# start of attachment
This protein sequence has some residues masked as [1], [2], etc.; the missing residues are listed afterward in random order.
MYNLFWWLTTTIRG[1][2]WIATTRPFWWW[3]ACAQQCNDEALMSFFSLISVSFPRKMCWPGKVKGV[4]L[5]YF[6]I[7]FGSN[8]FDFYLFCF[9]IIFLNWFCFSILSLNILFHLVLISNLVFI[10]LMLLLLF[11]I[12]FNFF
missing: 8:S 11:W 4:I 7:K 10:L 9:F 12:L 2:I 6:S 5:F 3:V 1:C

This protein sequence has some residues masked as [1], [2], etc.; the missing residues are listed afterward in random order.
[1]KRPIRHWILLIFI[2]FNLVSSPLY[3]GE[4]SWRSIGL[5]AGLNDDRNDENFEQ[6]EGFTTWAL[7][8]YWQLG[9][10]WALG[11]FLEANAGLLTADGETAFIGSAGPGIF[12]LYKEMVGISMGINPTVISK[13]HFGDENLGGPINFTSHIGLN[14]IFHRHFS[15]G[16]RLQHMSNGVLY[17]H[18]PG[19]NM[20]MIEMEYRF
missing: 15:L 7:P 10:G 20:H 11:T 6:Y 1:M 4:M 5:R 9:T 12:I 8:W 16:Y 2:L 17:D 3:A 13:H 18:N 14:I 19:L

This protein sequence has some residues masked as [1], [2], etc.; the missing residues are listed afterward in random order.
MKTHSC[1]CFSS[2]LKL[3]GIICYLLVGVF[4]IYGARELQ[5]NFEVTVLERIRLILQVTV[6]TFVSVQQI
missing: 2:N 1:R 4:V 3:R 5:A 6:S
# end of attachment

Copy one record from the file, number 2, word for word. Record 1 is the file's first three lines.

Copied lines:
This protein sequence has some residues masked as [1], [2], etc.; the missing residues are listed afterward in random order.
[1]KRPIRHWILLIFI[2]FNLVSSPLY[3]GE[4]SWRSIGL[5]AGLNDDRNDENFEQ[6]EGFTTWAL[7][8]YWQLG[9][10]WALG[11]FLEANAGLLTADGETAFIGSAGPGIF[12]LYKEMVGISMGINPTVISK[13]HFGDENLGGPINFTSHIGLN[14]IFHRHFS[15]G[16]RLQHMSNGVLY[17]H[18]PG[19]NM[20]MIEMEYRF
missing: 15:L 7:P 10:G 20:H 11:T 6:Y 1:M 4:M 5:R 9:T 12:I 8:W 16:Y 2:L 17:D 3:A 13:H 18:N 14:I 19:L